SGA Holds Elections as Positions Remain Unfilled

Colgate University’s Student Government Association (SGA) has hosted its annual elections for various open positions across class years with 10 seats remaining unfilled in the Senate. 

The SGA Senate has 10 seats available per class year, giving the full Senate chamber 40 seats overall. This year, the first-year and sophomore classes filled all 20 of their seats, while the junior and senior classes had only 10 senators between them, producing a total of only 30 senators for the 2022-23 academic year.

While having less than a full set of senators was not ideal, its negative impact on the SGA was ultimately minimal, according to senior and Student Body President, Shane Knopp.

“Not having a full Senate does not have a huge impact on SGA operations beyond making Faculty Governance Board assignments slightly harder and inevitably decreasing representation in policy and legislation votes,” Knopp said. 

Knopp stressed that this year’s incomplete chamber was actually part of a multi-year trend and therefore predictable. 

“Since we’ve been at Colgate, the upper-level Senate seats have never been fully filled, so we expected to have about 30 Senators this year,” Knopp said. 

As for the disparity between the number of underclassmen senators and upperclassmen senators, Knopp believes that it is due to the elevated nature of the academic, extracurricular and professional commitments of upperclassmen. 

“Juniors and seniors are more focused on career exploration and their academic obligations, which lead to schedule and workload conflicts with senior seminars, theses, and more,” Knopp said. 

Junior Elina Sen-Ghosh, a senator for the Class of 2024, agreed with Knopp’s perspective. 

As you get older, you get busier,” Sen-Ghosh said. “I know many upperclassmen who were on Senate last year that decided not to run this year to prioritize their academic classes and commitments.”

Applying to the Senate requires collecting a petition of 35 signatures, only 15 of which can come from the candidate’s own residence building. Senators are then elected by the student body of the candidate’s class year. Sen-Ghosh found the requirements uncomplicated.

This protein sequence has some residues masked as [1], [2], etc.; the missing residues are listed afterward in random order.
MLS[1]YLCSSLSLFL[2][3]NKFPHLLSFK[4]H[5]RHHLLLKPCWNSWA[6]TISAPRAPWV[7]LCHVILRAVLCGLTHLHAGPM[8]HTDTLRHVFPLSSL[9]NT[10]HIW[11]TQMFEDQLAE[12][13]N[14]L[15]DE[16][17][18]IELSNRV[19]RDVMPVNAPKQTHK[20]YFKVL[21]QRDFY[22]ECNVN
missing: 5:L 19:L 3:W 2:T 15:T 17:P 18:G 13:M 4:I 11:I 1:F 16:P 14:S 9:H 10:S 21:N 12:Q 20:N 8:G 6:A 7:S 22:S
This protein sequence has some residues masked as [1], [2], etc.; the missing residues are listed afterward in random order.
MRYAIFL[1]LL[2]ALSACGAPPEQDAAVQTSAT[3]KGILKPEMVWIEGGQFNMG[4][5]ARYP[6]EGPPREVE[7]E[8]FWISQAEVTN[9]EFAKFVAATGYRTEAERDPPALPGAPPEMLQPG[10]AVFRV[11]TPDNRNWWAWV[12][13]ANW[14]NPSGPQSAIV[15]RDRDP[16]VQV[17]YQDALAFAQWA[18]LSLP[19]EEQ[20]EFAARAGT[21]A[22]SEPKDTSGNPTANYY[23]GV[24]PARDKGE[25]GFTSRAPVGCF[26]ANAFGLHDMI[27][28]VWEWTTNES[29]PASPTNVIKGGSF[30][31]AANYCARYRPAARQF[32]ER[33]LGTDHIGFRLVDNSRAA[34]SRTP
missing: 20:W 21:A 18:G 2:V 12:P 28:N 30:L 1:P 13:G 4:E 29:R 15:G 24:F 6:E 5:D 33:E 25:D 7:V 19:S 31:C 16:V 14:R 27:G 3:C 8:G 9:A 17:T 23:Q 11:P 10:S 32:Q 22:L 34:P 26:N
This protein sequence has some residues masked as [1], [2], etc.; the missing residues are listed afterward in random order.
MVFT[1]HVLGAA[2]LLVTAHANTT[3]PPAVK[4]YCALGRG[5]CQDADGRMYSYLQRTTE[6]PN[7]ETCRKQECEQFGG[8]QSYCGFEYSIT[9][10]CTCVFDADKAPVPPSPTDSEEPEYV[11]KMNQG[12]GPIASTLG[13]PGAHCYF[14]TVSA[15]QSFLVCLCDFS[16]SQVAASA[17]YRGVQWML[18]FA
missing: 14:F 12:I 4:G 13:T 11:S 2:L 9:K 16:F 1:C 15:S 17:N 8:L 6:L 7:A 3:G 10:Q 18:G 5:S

“My experience running was relatively seamless,” Sen-Ghosh said. “Writing a ballot statement was not very time-consuming […] I found collecting those 35 signatures manageable.” 

The application process for the Cabinet is different from that of the Senate. Cabinet members are appointed by the SGA president and vice president instead of being elected by their class student body. Applying to the Cabinet required submitting a 200-word personal statement as well as a resume. 

According to SGA Vice President Parna Shakouri, some Cabinet positions were quite competitive in regard to their number of applicants. 

“We were excited to receive about 40 applications in the first Cabinet cycle, with up to seven for some positions including the Accessibility Advocate,” Shakouri said. 

However, as Knopp and Shakouri wrote in an email to the student body on Sept. 11, they ultimately “decided to extend the deadline to apply for two remaining [Cabinet] positions: Chief of Staff and LGBTQ+ Life Coordinator.” Knopp and Shakouri wrote that all other positions had been filled.

According to the email, the Chief of Staff is a position that has a role in both the Cabinet and on SGA Executive Leadership alongside the President, Vice President, Liaison, Treasurer, Parliamentarian, and Speaker of the Senate. Due to its importance to the success of the SGA, Shakouri wanted to reopen the Chief of Staff application in an effort to attract more competitive applicants. 

The position of LGBTQ+ Life Coordinator was new this year and had failed to receive any applications in the normal round of the application process. Nevertheless, SGA leadership viewed it as an important position to be filled. 

“We wanted to be sure to recruit someone who would be passionate and intentional in the pilot year of this new position,” Shakouri said. 

Shakouri confirmed that the two positions collectively received 12 applications in the second round, allowing her and Knopp to finalize the 2022-23 Cabinet in a satisfactory manner. 

Sen-Ghosh also offered up an idea about how to increase student interest in the SGA in the future. 

“I think that it would be lovely to provide students with a fuller picture of what the Senate actually does, as I believe more people would run if they understood the role of a Senator better,” Sen-Ghosh said. “This might involve having certain meetings with a Q&A after for students who are interested in running, to both observe how the Senate functions and ask any pertinent questions.”

Despite the minor challenges presented by this year’s application process, Shakouri was enthusiastic and hopeful about the strength and capabilities of the new SGA class. 

Our goal and hope is to empower all Colgate students, whether or not they are a member of the [SGA], to advocate for themselves,” Shakouri said. “We have an incredible group of students this year and we are excited to see what our team can achieve.”